So, Daisuke Matsuzaka.
You know, on the surface, one can go on, and on about how this is the latest in a very, very, very, very long line of the Mets getting someone, specifically pitchers, whom had somewhat of a name and at pretty much the end of the line. Names like Warren Spahn, Mickey Lolich, Dean Chance, Mike Marshall, Randy Jones, and Hideo Nomo come readily to mind. Along with successful-ish versions of the same theme, where the pitcher did give the Mets something, but in the end either went on another team, or faded into the sunset like Bret Saberhagen, Frank Viola, Tom Glavine and Johan Santana
But, on the flip side, this is somewhat different. Yes it has been years since Matsuzaka has been relevant and has been rocking a near 4 ERA with AAA Columbus before being released this year by the parent Cleveland Indians. However, with the starting depth hurting in a bad way with Jeremy Hefner facing possible Tommy John surgery and Jenrry Mejia on the shelf with bone spurs in his elbow (and to say nothing about an innings wall shut down or slow down for Zack Wheeler and Matt Harvey, the latter depending on the potential Cy Young race), taking a cheap flyer on someone that has been slightly better than “Proven Crap” at one point in his career (well, in this specific case, clearly one should take many of the names listed in the first paragraph over Dice-K) is probably as good of a transaction you could make. Especially in a season that looks to be all but done. Though there is a small cynical thought about this being a way to court the Asian population to come to Citi Field in droves to watch the one time Seibu Lion ace. Highly doubtful as off handed generally thinking Met attendance has historically not been driven by a singular “must see” player. Though to be fair, let’s see how Matsuzaka does, maybe if he does put a few good starts together, there will be a bump in attendance for his home games.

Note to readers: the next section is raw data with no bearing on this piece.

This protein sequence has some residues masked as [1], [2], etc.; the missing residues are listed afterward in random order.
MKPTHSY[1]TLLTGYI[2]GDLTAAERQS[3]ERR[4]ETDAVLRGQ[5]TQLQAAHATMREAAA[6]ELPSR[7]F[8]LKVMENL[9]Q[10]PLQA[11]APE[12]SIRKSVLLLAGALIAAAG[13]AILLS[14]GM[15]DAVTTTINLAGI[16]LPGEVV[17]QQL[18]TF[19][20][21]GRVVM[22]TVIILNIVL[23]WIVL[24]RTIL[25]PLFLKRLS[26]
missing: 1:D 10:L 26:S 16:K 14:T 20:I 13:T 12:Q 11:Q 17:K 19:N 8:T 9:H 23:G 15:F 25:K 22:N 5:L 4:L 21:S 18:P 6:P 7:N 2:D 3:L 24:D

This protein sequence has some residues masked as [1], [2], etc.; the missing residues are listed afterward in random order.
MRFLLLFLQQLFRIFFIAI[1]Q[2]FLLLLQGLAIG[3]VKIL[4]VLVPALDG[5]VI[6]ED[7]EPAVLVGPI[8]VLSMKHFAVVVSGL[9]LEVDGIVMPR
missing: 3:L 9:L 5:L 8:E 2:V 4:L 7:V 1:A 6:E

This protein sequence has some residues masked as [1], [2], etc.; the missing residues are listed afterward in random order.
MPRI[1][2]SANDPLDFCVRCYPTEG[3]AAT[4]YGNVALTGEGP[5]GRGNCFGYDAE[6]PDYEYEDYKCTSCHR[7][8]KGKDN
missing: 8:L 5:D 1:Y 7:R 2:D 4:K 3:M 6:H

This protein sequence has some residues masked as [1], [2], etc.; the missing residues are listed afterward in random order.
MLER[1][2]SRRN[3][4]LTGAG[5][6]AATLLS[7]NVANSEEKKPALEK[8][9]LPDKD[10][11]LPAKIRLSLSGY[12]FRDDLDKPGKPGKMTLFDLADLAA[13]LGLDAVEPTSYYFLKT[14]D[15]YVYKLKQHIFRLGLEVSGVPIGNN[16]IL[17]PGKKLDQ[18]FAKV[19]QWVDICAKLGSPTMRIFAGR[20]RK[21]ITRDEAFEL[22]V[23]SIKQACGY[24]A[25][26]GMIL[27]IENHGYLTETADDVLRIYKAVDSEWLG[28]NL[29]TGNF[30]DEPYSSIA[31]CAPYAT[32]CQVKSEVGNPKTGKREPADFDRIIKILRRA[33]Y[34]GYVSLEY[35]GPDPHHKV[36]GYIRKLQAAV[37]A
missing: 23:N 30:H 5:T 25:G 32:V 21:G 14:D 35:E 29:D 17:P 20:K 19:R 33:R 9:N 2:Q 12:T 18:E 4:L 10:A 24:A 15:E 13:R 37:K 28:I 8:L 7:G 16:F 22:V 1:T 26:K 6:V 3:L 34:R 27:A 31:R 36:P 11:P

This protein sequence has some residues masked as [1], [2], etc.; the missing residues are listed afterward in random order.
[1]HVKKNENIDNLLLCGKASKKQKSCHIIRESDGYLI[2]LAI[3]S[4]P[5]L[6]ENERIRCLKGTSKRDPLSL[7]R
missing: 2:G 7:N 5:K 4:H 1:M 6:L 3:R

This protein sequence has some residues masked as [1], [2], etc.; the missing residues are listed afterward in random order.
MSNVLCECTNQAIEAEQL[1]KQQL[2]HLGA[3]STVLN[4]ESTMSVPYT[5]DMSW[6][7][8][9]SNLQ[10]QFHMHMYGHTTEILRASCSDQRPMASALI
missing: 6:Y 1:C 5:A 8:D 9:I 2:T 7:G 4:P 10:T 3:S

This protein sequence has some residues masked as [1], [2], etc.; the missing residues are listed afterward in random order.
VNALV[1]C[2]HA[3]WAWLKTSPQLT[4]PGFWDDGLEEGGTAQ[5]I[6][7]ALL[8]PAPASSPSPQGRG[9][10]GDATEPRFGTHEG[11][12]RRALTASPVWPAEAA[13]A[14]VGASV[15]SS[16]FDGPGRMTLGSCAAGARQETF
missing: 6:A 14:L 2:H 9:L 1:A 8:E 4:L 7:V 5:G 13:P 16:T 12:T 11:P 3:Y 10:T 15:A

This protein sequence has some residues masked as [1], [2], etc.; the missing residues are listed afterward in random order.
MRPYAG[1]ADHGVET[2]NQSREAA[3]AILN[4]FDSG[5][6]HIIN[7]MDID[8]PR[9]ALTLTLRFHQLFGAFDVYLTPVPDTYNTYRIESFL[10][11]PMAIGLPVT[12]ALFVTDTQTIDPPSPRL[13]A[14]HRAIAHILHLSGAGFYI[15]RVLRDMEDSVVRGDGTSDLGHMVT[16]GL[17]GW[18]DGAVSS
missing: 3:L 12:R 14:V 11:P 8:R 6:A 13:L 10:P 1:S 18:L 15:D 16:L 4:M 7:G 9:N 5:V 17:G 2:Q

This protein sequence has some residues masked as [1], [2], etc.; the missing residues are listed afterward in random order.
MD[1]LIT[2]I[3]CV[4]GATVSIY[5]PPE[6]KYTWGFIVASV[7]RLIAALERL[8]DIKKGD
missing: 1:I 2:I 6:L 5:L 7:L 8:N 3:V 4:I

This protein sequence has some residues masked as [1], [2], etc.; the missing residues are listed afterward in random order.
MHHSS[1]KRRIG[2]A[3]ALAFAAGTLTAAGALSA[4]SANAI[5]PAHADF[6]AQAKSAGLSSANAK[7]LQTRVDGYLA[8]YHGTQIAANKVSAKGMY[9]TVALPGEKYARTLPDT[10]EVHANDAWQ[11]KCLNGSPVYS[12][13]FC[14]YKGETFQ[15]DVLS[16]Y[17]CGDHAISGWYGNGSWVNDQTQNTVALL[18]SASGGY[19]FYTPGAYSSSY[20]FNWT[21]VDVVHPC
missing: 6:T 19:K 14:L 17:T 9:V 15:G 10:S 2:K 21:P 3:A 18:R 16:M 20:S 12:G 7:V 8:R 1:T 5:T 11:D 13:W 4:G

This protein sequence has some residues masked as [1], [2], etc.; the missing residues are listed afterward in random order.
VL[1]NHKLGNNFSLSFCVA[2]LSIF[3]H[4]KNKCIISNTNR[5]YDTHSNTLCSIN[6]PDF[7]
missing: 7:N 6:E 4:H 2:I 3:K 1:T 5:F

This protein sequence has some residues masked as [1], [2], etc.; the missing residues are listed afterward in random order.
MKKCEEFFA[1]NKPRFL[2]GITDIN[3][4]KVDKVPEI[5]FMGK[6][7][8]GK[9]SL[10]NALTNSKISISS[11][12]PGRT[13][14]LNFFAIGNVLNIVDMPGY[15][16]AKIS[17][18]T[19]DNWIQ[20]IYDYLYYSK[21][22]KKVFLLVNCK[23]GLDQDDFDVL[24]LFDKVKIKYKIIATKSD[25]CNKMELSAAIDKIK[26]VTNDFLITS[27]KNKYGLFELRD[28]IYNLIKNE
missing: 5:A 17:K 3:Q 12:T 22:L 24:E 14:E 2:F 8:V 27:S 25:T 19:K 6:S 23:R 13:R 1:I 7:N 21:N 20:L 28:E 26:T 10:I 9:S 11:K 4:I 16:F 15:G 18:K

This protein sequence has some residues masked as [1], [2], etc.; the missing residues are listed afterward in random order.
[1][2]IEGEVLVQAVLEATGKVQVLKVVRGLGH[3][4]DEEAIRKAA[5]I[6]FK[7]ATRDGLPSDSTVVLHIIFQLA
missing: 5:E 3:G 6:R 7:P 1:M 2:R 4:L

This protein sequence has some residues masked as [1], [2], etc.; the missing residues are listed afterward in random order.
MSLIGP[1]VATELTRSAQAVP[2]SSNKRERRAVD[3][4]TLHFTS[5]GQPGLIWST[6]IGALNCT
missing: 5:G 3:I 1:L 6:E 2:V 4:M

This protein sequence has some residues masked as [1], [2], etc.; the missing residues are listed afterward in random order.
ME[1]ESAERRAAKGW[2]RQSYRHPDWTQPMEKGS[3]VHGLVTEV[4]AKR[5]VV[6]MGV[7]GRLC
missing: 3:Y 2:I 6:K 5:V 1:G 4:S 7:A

Be that as it may though, Matsuzaka’s stats in Columbus do seem to be decent enough to warrant a second crack at the majors, and being in the National League could be a needed change of scenery. And while it is a pipe dream to suggest he’d find the magic he had for the Red Sox in 2007-2008, it isn’t that unreasonable to expect a little spark out of him. And if not, well where was the harm? He isn’t blocking anyone that won’t get called up in a week, and his being on the 40 means the removal of a “Proven Crap” type of player as opposed to a minor league prospect. So bringing him in really doesn’t harm the Mets in the long run, and if he does have something left, than it turns out to be one of the better scrap heap moves the Mets had made in their history.
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